Your speed of play has no effect on the overall payback of the machine, which is determined by the pay table. However, this myth can actually become true if certain conditions are met. First, the machine must have more than 100 percent payback. Full pay deuces wild (100.76 percent) and full pay double bonus (100.17 percent) are two examples. Or, the machine and bonus point cash back can add up to more than 100 percent. Some casinos offer multiple points on certain days. During these times, it is possible to exceed 100 percent payback if they have good enough pay tables on the games available.
Secondly, you must play perfectly. If you’re playing so fast that you make mistakes, it wipes out any slight advantage you might have. But when you’re playing at a slight advantage, the more hands you play the more the more you will win. Keep in mind, however, that you will not win every time you play. You will have losing sessions along with winning sessions, but ultimately you will win more that you lose.
5. You should always bet the max.
This is also true, for the most part. Most games pay a bonus on the royal flush when you’re playing the maximum amount (usually five credits). If this is the case, playing maximum coin reduces the house edge, so it is best. If playing max coin strains your bankroll, play a lower denomination game.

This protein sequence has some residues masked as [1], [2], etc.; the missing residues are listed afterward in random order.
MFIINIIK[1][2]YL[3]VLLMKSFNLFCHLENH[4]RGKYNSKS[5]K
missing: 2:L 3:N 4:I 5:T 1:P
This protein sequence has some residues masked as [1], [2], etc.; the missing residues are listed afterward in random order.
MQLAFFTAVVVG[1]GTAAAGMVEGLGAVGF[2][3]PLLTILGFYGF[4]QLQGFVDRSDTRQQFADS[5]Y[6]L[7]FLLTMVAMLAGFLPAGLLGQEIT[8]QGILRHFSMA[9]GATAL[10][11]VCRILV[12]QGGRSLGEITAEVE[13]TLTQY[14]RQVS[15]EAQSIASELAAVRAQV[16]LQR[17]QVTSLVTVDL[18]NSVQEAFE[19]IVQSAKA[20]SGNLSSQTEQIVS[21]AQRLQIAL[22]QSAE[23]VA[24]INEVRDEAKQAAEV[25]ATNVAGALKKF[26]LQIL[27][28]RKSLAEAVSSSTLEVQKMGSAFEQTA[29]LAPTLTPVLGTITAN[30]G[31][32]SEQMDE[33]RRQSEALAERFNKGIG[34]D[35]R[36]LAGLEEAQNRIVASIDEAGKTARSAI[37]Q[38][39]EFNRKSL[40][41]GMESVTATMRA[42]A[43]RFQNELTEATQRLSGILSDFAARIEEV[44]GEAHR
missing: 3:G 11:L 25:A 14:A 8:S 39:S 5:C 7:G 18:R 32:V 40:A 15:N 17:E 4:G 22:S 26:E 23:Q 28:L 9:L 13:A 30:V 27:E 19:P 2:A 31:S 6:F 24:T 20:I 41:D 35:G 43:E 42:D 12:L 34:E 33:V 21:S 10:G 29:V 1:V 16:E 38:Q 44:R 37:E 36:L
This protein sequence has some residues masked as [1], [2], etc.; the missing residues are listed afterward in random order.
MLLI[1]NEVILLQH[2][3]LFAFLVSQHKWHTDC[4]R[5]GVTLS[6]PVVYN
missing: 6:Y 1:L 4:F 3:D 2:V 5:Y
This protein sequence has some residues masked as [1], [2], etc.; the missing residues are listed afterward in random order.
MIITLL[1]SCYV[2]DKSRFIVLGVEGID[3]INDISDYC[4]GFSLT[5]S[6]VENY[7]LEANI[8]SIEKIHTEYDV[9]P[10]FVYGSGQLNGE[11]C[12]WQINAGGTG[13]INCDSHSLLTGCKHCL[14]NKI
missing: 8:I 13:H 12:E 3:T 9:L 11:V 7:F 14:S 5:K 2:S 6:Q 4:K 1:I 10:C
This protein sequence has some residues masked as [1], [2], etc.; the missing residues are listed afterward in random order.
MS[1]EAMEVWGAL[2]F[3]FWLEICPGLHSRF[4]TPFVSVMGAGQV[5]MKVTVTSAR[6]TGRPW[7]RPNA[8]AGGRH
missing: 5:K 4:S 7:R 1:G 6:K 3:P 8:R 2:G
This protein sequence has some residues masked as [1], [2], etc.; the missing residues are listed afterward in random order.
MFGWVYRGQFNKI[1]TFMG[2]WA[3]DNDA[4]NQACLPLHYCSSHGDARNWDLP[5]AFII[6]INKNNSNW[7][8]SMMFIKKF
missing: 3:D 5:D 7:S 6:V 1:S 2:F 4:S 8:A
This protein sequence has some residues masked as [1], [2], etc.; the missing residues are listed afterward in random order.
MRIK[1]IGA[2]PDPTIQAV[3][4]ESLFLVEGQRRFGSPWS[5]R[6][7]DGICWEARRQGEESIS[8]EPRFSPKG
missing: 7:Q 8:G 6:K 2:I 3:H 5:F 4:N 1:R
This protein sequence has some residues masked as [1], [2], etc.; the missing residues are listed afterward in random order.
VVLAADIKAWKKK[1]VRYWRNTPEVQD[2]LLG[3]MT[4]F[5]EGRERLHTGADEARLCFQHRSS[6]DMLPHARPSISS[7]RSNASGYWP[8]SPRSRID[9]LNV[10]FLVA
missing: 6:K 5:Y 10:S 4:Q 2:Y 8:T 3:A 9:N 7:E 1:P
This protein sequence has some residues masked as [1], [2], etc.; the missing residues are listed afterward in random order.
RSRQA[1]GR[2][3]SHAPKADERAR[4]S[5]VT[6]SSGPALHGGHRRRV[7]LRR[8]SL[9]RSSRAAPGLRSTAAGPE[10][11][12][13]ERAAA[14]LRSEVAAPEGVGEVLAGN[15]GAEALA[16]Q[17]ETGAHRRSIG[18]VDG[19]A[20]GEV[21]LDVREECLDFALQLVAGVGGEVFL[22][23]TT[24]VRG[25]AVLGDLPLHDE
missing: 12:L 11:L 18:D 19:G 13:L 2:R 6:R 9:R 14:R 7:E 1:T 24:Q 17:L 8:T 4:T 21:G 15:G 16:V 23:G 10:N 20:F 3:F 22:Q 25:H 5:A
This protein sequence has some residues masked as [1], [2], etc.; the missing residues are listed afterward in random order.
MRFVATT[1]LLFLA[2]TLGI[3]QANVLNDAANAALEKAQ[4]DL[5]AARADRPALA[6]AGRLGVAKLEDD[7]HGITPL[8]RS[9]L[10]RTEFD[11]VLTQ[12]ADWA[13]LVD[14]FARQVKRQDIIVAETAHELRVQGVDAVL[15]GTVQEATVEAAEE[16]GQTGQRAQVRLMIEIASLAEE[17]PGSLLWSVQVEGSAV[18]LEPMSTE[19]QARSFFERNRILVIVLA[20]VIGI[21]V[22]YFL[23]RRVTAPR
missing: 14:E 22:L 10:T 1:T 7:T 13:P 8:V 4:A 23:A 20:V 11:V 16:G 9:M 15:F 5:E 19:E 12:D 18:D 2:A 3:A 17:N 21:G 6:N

So there you have several video poker myths and beliefs and the truth about them. The real point to remember is there isn’t any short cut to winning consistently. Learning how to play the machine properly, and practicing good discipline , is ultimately what separates the winners from the losers.
How Would You Play This Hand?
You’re playing a full pay Jacks or Better game (9/6) with max coin of five quarters. You are dealt the following hand:
A♠ K♠ T♠ 5♠ K♥
So how would you play it? This is an interesting hand because it has several possibilities. It has three cards of a royal (A♠, K♠, T♠), four of a flush (A♠, K♠, T♠, 5♠), and a high pair (K♠, K♥). Many gamblers would take the three of a royal, reaching for the thrill of a big win. Others may take four of a flush, figuring there are nine out of 47 remaining cards (roughly one in five) that will give them a six for one payoff.
However, the correct answer is to hold the high pair. The proper way to evaluate hands is by looking at the expected return for each possible hand. In this case, three of a royal (A,K,T) has an expected return of 1.2868. The four of a flush has an expected return of 1.2766. The high pair outdoes both of these with an expected return of 1.5404. For this hand, on a quarter machine with 5 coins in ($1.25), the paybacks are as follows:
Three of a royal $1.6085
Four of a flush $1.59575
High Pair $1.9255
While the three of a royal is slightly better than four of a flush, the high pair pays almost 32 cents more. This is not a trivial amount when playing hundreds of hands an hour. By failing to make the correct choice, you’ll wind up costing yourself real money.
Video Poker Myths.